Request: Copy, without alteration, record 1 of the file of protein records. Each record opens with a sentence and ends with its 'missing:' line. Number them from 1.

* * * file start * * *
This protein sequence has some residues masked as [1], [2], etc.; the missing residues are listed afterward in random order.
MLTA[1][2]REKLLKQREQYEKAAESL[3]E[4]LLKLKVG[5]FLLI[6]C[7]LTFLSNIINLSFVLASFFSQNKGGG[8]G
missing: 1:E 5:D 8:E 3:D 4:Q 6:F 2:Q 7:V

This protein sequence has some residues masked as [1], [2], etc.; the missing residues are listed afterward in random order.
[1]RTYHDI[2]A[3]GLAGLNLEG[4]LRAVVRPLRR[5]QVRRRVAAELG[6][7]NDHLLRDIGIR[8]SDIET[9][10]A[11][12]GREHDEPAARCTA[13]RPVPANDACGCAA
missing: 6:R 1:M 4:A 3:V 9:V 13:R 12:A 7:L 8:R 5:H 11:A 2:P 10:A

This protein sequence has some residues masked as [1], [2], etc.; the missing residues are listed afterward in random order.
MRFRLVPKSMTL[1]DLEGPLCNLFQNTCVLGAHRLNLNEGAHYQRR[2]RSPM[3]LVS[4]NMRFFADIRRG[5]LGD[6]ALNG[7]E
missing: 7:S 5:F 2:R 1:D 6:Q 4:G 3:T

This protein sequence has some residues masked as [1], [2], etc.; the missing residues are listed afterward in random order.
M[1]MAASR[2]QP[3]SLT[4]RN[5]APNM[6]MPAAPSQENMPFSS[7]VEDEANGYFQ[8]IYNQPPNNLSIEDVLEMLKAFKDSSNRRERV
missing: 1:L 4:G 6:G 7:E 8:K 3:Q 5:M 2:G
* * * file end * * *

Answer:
This protein sequence has some residues masked as [1], [2], etc.; the missing residues are listed afterward in random order.
MLTA[1][2]REKLLKQREQYEKAAESL[3]E[4]LLKLKVG[5]FLLI[6]C[7]LTFLSNIINLSFVLASFFSQNKGGG[8]G
missing: 1:E 5:D 8:E 3:D 4:Q 6:F 2:Q 7:V